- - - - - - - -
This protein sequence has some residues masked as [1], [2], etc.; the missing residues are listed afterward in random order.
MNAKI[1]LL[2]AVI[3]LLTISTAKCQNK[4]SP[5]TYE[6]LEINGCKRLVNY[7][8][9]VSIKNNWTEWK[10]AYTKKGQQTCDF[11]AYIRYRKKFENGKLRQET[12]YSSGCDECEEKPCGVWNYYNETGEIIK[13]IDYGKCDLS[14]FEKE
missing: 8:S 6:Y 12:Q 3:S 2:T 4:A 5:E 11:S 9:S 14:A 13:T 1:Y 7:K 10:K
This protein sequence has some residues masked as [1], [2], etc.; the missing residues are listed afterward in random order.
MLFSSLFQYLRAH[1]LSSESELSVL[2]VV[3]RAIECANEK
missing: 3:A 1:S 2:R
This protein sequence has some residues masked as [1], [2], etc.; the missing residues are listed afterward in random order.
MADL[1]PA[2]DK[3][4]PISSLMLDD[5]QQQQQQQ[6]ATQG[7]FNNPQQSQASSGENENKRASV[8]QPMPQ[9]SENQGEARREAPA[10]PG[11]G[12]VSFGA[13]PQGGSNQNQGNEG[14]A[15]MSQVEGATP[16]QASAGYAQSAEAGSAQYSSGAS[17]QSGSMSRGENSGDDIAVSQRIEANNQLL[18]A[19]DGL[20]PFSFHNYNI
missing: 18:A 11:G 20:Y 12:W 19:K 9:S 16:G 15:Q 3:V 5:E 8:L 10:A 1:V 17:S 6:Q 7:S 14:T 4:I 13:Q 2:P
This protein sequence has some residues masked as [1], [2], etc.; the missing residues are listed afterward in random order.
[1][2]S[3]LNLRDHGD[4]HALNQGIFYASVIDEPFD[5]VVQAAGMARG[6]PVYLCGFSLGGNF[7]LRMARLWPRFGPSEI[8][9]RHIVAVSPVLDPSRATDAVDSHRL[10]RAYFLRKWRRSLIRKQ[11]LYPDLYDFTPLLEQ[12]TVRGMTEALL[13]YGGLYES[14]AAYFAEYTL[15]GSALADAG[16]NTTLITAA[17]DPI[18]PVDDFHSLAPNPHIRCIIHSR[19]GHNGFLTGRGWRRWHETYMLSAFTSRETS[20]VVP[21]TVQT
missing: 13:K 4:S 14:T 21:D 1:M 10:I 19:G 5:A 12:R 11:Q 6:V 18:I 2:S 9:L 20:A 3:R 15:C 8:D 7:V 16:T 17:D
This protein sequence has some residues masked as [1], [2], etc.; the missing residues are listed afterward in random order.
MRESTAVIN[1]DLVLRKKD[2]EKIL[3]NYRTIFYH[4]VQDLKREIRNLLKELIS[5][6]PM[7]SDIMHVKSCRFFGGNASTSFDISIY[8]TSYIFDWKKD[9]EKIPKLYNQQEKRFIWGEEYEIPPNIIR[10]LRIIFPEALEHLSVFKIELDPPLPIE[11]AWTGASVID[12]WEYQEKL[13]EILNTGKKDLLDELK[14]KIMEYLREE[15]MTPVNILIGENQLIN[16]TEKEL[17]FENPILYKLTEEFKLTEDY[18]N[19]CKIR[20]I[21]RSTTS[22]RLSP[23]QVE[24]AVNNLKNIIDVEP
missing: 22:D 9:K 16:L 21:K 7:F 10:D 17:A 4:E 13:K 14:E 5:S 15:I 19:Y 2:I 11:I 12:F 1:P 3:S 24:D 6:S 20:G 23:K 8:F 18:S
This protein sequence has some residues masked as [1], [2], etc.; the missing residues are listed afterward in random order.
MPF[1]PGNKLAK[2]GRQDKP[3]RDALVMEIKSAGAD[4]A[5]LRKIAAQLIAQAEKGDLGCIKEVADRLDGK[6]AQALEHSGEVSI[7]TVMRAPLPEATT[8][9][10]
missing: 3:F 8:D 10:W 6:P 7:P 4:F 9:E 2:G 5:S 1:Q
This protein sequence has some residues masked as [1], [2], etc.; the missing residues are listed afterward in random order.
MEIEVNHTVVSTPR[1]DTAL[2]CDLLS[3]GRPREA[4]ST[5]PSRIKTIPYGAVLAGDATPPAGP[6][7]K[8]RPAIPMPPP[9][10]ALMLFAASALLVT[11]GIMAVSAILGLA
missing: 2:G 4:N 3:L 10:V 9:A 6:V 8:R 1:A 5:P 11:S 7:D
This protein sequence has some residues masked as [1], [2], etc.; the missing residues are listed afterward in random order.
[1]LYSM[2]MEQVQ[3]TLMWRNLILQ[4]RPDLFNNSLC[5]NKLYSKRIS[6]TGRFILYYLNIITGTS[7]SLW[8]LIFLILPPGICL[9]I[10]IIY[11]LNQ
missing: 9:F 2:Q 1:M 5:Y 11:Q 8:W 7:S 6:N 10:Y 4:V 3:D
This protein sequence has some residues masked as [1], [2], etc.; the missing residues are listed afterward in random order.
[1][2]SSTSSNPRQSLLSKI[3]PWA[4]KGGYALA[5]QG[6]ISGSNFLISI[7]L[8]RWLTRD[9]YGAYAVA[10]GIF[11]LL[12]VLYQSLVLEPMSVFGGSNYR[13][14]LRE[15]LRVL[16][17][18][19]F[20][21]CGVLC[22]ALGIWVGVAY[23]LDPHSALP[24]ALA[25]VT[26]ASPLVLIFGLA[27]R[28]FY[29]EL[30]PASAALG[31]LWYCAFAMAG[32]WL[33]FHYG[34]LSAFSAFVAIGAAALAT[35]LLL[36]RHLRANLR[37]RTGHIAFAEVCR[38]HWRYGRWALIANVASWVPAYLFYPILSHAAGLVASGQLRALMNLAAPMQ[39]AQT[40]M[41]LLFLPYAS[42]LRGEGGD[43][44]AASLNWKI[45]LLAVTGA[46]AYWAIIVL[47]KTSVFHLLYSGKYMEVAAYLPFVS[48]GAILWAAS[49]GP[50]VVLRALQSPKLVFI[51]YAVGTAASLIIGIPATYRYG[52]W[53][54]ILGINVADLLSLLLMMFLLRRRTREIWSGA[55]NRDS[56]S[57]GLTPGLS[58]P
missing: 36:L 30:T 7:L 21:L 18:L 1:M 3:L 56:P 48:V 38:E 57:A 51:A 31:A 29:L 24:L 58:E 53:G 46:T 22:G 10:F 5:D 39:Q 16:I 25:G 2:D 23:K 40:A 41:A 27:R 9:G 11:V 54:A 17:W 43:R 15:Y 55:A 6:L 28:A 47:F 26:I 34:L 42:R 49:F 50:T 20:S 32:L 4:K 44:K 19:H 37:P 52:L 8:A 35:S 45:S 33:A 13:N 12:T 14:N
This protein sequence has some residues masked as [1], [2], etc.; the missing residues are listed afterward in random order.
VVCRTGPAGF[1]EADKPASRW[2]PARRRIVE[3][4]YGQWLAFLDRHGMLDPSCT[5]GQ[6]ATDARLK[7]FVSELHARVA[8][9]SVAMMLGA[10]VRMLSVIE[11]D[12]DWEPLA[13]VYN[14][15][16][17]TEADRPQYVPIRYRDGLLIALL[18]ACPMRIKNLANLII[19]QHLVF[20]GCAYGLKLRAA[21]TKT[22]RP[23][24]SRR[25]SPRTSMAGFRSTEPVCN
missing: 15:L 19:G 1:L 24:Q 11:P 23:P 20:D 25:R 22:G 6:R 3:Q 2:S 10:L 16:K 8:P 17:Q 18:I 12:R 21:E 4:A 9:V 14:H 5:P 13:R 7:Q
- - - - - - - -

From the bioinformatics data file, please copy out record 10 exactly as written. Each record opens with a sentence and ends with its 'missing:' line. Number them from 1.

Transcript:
This protein sequence has some residues masked as [1], [2], etc.; the missing residues are listed afterward in random order.
VVCRTGPAGF[1]EADKPASRW[2]PARRRIVE[3][4]YGQWLAFLDRHGMLDPSCT[5]GQ[6]ATDARLK[7]FVSELHARVA[8][9]SVAMMLGA[10]VRMLSVIE[11]D[12]DWEPLA[13]VYN[14][15][16][17]TEADRPQYVPIRYRDGLLIALL[18]ACPMRIKNLANLII[19]QHLVF[20]GCAYGLKLRAA[21]TKT[22]RP[23][24]SRR[25]SPRTSMAGFRSTEPVCN
missing: 15:L 19:G 1:L 24:Q 11:P 23:P 20:D 25:R 22:G 6:R 3:Q 2:S 10:L 16:K 8:P 17:Q 18:I 12:R 21:E 4:A 9:V 14:H 5:P 13:R 7:Q